Low voltage photovoltaic installations
Installations at least partially powered by photovoltaic cells are ever more common, since they are considered environmentally low-impact. They can be used both in domestic and industrial settings. The installation, however, has cope with over and under production of energy.
Components - Photovoltaic system is composed of solar cell arrays and its supporting system commonly referred to as Balance of System, or BOS. It contains supportive structures, wiring, overvoltage protection, an inverter to convert the DC produced to AC voltage, and optionally a battery system, charge controller, a metering solution for returning power to the grid, maximum power point tracker, and other equipment for improving efficiency. All of these components need testing upon installation and then periodically. Generally, photovoltaic system needs little maintenance, but as with any electrical installation it is better to be on the safe. It is particularly hard to locate fault once they occur in large systems, so it is important to prevent them.
Construction - Each PV module produces insufficient voltage to be useful; therefore they are connected in series to form a string or array. Multiple strings are then connected in parallel to achieve desired power. A solar panel’s power can be measured under STC (standard test conditions) or PTC (PVUSA test conditions). Panels are typically designed to output 100 – 400 W. Together with wiring between the modules and arrays, they are packed into protective housing against the weather while allowing for best possible cooling and easy handling. High temperature and mechanical stress importantly lower the panel’s efficiency and longevity.
Efficiency - Efficiency of commercial solar panels by design was about 17% in 2019, and is expected to rise. There are however a large number of effects at work that can reduce it. The most obvious is shading. In the shaded cell, the electrons reverse direction through the p-n junction, while using the voltage from illuminated ones to break it down. This effect can suck up the energy from a number of neighbouring cells. Most panels are supplied with a diode to bypass the shaded current, cutting the losses to only the shaded portion. For tilted arrays, the rain is generally enough to keep them clean, but in dry and windy areas extra effort may be needed.
The absorption of energy is best when the panel is perpendicular to the sun rays. Tracking systems can be installed to boost it, but they add cost and require maintenance, and are therefore not common. Usually the fixed tilt is set for the rays to be perpendicular at noon. A number of other efficiency boosting techniques can be used, mainly connected to tracking system control and cooling. Part of successful energy transformation is also (usually software) management of surplus energy on sunny days.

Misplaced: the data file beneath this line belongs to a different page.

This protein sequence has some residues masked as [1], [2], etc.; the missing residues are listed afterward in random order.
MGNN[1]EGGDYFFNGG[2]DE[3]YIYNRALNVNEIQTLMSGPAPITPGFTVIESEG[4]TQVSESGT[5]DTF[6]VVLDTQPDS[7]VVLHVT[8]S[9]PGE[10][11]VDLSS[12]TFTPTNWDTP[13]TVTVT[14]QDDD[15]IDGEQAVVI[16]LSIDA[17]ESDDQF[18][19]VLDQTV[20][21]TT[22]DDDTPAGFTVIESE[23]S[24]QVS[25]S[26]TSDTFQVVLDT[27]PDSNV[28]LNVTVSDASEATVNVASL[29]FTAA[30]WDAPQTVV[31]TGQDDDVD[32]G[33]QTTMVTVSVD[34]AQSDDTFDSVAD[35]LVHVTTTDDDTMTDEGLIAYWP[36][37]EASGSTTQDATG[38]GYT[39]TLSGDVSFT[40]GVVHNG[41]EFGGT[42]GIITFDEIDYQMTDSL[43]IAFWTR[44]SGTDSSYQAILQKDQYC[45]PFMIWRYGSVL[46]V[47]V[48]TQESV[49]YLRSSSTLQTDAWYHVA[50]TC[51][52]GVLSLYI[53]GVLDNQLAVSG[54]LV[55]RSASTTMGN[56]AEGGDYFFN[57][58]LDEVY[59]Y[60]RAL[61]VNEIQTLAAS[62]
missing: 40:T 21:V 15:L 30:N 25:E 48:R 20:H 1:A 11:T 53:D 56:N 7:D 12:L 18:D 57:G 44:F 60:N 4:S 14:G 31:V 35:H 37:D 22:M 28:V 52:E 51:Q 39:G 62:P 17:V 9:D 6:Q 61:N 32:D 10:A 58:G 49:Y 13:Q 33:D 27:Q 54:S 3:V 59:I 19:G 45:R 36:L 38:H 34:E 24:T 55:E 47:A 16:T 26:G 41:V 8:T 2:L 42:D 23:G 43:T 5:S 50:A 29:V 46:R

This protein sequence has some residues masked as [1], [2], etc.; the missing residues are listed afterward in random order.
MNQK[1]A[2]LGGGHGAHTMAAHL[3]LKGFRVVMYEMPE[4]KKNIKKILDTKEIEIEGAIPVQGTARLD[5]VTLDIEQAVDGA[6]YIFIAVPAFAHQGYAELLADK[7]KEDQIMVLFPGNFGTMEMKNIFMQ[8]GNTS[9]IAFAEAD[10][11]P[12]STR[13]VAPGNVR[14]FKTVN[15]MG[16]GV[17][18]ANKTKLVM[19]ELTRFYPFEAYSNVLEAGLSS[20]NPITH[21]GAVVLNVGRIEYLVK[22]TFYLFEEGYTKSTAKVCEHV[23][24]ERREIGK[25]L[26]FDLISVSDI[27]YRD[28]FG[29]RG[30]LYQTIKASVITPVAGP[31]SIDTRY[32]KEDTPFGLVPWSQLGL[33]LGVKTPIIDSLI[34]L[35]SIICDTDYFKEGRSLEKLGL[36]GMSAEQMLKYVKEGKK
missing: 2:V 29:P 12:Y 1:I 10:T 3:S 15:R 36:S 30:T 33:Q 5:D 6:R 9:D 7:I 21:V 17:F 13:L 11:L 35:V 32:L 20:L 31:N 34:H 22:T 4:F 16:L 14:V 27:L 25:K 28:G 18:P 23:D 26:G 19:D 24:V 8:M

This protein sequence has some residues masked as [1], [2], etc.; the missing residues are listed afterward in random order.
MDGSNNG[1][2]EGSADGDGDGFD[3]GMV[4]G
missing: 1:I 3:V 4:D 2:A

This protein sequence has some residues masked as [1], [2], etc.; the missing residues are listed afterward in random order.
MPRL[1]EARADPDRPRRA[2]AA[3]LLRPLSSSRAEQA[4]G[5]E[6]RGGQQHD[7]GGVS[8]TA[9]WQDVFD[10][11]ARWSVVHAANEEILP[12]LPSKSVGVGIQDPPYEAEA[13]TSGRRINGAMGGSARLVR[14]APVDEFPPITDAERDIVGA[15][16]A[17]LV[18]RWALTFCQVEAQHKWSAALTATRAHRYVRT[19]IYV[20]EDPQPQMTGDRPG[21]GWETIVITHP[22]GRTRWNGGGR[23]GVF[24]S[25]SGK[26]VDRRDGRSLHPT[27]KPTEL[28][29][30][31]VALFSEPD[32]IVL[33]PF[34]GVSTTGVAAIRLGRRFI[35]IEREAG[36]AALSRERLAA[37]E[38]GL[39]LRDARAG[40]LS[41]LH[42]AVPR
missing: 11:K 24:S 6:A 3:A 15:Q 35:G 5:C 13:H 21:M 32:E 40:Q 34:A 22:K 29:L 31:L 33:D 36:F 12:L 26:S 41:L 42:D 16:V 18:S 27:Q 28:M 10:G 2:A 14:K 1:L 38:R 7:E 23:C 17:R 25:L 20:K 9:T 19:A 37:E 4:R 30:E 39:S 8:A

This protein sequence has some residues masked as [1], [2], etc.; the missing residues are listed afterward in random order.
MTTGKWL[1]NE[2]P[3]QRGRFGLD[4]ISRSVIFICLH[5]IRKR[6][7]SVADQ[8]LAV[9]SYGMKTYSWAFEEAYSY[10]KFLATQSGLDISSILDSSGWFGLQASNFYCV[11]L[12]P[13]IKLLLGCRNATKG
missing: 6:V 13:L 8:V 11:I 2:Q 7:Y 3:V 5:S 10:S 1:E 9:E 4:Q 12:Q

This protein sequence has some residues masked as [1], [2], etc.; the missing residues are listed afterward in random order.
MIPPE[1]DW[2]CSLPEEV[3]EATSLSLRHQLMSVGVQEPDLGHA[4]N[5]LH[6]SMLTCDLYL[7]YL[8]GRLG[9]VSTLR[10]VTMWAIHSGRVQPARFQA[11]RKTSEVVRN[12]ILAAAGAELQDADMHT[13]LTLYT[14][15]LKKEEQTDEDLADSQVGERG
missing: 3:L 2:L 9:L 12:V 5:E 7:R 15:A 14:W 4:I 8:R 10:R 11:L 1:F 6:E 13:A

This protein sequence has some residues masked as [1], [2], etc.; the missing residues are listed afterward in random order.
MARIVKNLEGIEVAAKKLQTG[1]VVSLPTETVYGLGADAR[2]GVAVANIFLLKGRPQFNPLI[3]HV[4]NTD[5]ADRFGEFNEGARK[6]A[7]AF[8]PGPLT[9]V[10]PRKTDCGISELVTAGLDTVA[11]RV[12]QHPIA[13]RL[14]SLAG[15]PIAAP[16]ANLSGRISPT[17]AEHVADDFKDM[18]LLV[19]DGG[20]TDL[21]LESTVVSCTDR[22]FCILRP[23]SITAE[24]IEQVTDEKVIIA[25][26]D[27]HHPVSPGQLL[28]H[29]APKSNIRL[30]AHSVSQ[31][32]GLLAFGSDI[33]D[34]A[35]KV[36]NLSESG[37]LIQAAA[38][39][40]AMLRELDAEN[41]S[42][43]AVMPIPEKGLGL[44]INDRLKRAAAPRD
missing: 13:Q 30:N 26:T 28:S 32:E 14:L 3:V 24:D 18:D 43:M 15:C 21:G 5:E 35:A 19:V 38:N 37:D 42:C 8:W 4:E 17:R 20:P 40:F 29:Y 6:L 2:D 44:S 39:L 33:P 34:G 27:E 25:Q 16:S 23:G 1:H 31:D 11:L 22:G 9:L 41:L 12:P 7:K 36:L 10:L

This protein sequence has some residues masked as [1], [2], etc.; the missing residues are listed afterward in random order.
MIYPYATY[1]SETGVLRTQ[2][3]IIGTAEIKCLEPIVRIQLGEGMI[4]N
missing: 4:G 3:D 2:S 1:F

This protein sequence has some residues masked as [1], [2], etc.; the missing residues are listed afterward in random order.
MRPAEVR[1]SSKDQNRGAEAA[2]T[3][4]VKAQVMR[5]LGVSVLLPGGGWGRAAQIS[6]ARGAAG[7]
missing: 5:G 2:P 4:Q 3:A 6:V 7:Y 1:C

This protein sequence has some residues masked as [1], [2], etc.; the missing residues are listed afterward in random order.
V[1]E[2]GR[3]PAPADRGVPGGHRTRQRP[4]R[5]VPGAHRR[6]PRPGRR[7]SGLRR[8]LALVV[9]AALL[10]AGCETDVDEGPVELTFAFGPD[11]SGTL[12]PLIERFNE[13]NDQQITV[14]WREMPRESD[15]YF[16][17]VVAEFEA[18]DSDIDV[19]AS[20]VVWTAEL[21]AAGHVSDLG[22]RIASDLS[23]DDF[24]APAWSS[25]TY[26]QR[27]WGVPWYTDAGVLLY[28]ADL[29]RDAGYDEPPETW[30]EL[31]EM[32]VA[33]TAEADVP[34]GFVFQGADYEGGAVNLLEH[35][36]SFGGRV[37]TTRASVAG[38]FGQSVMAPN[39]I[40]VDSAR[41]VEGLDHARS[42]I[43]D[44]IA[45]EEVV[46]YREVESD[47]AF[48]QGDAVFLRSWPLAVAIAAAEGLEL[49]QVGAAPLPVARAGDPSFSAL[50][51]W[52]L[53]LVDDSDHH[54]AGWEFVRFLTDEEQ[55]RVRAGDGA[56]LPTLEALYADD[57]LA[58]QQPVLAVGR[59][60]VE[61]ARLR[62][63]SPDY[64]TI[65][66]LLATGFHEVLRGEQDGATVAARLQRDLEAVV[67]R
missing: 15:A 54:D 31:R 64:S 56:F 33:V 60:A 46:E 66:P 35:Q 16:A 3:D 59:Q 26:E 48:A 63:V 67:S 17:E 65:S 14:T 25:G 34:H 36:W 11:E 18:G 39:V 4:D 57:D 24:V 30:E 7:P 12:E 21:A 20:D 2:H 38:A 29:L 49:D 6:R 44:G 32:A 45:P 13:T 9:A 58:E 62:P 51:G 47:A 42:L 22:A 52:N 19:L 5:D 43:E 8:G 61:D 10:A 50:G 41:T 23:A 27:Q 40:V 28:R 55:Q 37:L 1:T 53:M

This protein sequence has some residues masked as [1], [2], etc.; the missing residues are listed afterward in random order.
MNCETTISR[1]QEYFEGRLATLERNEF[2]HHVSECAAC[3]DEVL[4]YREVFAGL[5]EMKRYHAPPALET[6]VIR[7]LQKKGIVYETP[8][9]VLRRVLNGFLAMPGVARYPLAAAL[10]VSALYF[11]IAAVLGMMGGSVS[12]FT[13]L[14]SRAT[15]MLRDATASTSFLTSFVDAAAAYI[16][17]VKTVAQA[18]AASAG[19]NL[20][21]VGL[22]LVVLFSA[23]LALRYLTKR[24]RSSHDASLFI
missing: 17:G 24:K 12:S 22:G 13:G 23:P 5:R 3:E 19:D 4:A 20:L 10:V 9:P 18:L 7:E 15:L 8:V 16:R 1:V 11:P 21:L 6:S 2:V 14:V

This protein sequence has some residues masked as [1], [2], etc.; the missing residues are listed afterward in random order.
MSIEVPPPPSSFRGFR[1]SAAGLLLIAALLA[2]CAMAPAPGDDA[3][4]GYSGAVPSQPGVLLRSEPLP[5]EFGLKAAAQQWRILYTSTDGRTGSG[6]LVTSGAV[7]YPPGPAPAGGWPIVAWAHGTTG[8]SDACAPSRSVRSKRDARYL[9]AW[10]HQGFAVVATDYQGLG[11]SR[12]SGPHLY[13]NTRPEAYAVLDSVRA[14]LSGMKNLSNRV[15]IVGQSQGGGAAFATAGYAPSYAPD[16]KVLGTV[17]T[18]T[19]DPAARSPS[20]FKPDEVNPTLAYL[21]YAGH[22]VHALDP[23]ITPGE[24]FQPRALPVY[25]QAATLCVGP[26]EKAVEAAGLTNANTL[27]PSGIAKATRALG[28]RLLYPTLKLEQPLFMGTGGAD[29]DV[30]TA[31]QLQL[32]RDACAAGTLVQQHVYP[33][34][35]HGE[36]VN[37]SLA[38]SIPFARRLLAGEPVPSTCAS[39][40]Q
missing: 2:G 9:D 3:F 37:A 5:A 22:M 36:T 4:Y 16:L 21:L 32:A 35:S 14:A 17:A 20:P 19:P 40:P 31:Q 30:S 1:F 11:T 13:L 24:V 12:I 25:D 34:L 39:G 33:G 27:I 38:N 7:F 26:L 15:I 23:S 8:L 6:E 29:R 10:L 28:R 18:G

Inverter - Inverter has to take the DC input from the solar panels and change it into sine, with frequency synchronized to grid frequency and amplitude limited to grid value. Disconnection from the
grid in case of an outage to prevent islanding is also managed in the inverter. Grid-connected inverters will use a technique to extract maximum power from the cells, called maximum power point tracking (MPPT). It comprises of digital sampling of the solar output and applying optimal resistance to the output. The algorithm and exact execution are usually proprietary. Typically inverters achieve 98% power efficiency.
MI 3108 is a combination tester for installations safety and photovoltaics. Installation part covers the requirements of standard IEC/EN 61557. The photovoltaic part covers requirements of the standard IEC/EN 62446 and extra – I-U characteristic, STC values as required by IEC 61829 and power measurements on AC and DC sides. These measurements give an indication of panel health, its efficiency at given conditions, and (depending on the connections) locate the fault. Use safety probe for testing the high-voltage parts. High-quality thermal camera is a must for regular maintenance of solar panels. MD 9930 is possibly still short in terms of resolution for any large-scale facility, but can work for smaller home panels and for close-up inspection. It can be used to locate power losses due to overheating, weakened contacts and hot spots due to parasitic currents, and other faults on wiring and supportive systems. The images can also point to a new cooling design and other improvements.